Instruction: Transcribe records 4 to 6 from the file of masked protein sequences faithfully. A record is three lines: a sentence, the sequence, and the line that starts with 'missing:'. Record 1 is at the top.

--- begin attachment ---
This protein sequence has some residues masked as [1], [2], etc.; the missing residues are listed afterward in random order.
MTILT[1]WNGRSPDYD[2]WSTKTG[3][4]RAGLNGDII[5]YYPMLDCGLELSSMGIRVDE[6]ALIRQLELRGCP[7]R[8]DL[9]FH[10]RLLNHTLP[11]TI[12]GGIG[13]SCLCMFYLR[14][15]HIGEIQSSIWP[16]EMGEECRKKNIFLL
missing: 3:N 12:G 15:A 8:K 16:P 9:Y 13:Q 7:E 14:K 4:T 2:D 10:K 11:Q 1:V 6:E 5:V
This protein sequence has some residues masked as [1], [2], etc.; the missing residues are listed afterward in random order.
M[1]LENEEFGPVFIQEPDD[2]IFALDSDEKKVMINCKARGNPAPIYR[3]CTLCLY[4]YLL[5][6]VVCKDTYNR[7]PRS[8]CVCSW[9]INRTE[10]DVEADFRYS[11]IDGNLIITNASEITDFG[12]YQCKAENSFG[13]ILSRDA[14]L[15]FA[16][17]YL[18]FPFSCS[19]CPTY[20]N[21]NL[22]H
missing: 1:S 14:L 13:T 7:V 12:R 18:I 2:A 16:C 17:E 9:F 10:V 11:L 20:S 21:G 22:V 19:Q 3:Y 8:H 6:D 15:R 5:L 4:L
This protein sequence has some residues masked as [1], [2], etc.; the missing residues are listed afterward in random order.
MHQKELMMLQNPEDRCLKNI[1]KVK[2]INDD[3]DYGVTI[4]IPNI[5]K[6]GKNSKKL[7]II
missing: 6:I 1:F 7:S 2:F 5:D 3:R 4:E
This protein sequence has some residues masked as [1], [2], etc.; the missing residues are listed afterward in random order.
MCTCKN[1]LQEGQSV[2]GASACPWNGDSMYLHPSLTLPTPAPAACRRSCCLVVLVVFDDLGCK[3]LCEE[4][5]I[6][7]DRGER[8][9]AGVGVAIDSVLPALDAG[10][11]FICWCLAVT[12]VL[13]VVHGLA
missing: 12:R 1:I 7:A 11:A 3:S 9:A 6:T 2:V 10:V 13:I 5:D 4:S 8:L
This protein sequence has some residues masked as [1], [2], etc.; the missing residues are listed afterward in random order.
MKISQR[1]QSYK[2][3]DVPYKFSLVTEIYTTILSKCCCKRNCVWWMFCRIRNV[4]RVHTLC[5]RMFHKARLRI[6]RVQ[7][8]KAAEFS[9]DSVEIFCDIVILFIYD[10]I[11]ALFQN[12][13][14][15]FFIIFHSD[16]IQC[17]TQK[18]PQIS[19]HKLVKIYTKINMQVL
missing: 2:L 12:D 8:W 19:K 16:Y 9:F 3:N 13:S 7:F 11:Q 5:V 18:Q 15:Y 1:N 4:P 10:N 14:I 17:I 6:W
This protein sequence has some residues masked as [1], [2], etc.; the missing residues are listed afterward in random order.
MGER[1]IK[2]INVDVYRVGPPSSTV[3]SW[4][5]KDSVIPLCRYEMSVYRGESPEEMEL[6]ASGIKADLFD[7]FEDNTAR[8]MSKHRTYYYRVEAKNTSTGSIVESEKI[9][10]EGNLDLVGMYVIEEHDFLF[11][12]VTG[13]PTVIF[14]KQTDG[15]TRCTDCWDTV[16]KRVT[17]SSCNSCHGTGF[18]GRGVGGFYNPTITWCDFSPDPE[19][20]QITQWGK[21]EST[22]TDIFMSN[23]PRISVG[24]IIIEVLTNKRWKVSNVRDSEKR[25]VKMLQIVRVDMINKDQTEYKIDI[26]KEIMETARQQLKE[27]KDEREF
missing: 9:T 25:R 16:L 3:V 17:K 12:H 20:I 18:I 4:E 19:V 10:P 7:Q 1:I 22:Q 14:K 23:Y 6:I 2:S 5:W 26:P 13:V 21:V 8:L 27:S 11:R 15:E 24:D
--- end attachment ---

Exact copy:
This protein sequence has some residues masked as [1], [2], etc.; the missing residues are listed afterward in random order.
MCTCKN[1]LQEGQSV[2]GASACPWNGDSMYLHPSLTLPTPAPAACRRSCCLVVLVVFDDLGCK[3]LCEE[4][5]I[6][7]DRGER[8][9]AGVGVAIDSVLPALDAG[10][11]FICWCLAVT[12]VL[13]VVHGLA
missing: 12:R 1:I 7:A 11:A 3:S 9:A 6:T 2:V 10:V 13:I 5:D 4:S 8:L
This protein sequence has some residues masked as [1], [2], etc.; the missing residues are listed afterward in random order.
MKISQR[1]QSYK[2][3]DVPYKFSLVTEIYTTILSKCCCKRNCVWWMFCRIRNV[4]RVHTLC[5]RMFHKARLRI[6]RVQ[7][8]KAAEFS[9]DSVEIFCDIVILFIYD[10]I[11]ALFQN[12][13][14][15]FFIIFHSD[16]IQC[17]TQK[18]PQIS[19]HKLVKIYTKINMQVL
missing: 2:L 12:D 8:W 19:K 16:Y 9:F 3:N 13:S 7:F 11:Q 5:V 18:Q 15:Y 1:N 4:P 10:N 14:I 17:I 6:W
This protein sequence has some residues masked as [1], [2], etc.; the missing residues are listed afterward in random order.
MGER[1]IK[2]INVDVYRVGPPSSTV[3]SW[4][5]KDSVIPLCRYEMSVYRGESPEEMEL[6]ASGIKADLFD[7]FEDNTAR[8]MSKHRTYYYRVEAKNTSTGSIVESEKI[9][10]EGNLDLVGMYVIEEHDFLF[11][12]VTG[13]PTVIF[14]KQTDG[15]TRCTDCWDTV[16]KRVT[17]SSCNSCHGTGF[18]GRGVGGFYNPTITWCDFSPDPE[19][20]QITQWGK[21]EST[22]TDIFMSN[23]PRISVG[24]IIIEVLTNKRWKVSNVRDSEKR[25]VKMLQIVRVDMINKDQTEYKIDI[26]KEIMETARQQLKE[27]KDEREF
missing: 9:T 25:R 16:L 3:V 17:K 12:H 20:I 18:I 4:E 19:V 10:P 7:Q 1:I 22:Q 14:K 23:Y 6:I 2:S 5:W 26:P 13:V 21:V 8:L 27:S 11:R 15:E 24:D